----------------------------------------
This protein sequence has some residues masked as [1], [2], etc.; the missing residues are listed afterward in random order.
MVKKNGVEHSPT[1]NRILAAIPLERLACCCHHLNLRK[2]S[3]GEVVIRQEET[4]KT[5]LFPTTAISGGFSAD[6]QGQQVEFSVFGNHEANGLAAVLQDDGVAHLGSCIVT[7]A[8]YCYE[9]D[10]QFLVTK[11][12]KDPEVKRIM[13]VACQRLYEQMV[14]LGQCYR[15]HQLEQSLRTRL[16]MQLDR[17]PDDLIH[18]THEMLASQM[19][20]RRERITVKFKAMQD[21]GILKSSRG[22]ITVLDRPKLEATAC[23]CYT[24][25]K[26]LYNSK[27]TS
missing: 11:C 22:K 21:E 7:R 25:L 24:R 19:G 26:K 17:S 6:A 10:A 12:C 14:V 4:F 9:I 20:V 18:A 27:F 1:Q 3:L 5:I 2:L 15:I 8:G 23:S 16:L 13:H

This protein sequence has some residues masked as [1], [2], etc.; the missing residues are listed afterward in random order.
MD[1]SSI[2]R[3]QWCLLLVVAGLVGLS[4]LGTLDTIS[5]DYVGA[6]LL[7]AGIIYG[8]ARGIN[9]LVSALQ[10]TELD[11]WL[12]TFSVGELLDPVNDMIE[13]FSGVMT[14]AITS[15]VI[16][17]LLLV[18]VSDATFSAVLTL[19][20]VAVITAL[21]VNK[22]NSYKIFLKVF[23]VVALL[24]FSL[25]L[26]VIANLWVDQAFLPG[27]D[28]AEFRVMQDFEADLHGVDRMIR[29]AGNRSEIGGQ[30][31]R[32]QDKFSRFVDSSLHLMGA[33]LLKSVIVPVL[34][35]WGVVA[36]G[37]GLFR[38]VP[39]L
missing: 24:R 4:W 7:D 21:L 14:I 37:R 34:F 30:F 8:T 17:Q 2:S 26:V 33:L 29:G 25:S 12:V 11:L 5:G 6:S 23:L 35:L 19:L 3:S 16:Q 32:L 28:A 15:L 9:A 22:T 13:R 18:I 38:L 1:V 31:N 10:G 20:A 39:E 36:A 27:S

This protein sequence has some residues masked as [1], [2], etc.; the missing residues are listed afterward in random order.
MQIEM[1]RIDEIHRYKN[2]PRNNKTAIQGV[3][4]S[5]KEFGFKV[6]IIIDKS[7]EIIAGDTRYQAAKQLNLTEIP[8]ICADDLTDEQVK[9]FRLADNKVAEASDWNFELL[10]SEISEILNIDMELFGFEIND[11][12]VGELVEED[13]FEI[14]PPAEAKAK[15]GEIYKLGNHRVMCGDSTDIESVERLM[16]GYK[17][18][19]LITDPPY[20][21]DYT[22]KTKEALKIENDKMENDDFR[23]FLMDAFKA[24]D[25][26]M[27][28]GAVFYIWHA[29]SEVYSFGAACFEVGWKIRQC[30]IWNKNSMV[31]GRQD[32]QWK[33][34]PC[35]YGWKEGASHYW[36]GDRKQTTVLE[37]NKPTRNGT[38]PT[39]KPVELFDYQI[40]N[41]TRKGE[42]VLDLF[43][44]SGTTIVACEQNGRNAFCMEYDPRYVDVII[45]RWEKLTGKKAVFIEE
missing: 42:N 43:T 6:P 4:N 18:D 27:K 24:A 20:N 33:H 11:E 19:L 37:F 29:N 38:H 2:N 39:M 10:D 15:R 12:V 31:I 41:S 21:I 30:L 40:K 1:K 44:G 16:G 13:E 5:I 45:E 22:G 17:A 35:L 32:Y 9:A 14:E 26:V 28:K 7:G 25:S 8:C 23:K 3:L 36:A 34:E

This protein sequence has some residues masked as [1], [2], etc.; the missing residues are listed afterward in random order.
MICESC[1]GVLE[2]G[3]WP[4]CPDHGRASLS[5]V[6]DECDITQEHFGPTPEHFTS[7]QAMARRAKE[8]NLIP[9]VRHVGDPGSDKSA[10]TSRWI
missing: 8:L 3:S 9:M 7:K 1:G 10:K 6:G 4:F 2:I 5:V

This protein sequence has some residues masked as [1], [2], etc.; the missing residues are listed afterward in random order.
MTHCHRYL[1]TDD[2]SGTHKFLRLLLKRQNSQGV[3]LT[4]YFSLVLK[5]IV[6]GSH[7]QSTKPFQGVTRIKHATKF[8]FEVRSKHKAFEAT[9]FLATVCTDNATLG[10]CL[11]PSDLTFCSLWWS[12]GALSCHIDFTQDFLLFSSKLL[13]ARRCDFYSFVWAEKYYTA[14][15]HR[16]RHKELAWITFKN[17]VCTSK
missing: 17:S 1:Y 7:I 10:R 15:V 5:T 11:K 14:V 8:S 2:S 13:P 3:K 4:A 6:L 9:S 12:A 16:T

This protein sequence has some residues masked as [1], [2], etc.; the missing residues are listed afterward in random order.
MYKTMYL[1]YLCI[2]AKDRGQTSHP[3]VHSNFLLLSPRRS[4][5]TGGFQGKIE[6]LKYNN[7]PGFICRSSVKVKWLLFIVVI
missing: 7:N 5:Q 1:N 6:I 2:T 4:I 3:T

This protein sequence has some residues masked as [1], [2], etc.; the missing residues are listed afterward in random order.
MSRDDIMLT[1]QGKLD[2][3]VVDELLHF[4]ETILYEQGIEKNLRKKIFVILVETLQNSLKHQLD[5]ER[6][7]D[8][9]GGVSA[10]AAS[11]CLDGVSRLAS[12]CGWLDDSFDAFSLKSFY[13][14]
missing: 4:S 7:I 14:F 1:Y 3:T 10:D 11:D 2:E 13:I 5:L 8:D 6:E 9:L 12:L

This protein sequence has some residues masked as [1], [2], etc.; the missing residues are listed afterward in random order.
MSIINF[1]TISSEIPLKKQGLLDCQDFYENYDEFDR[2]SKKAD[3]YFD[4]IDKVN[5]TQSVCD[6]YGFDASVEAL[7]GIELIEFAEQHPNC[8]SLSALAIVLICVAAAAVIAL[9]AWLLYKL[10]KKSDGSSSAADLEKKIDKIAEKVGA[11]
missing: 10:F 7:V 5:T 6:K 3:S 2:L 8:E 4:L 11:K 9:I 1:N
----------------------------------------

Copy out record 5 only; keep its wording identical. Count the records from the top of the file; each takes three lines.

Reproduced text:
This protein sequence has some residues masked as [1], [2], etc.; the missing residues are listed afterward in random order.
MTHCHRYL[1]TDD[2]SGTHKFLRLLLKRQNSQGV[3]LT[4]YFSLVLK[5]IV[6]GSH[7]QSTKPFQGVTRIKHATKF[8]FEVRSKHKAFEAT[9]FLATVCTDNATLG[10]CL[11]PSDLTFCSLWWS[12]GALSCHIDFTQDFLLFSSKLL[13]ARRCDFYSFVWAEKYYTA[14][15]HR[16]RHKELAWITFKN[17]VCTSK
missing: 17:S 1:Y 7:I 10:R 15:V 5:T 11:K 14:V 8:S 2:S 13:P 3:K 4:A 6:L 9:S 12:A 16:T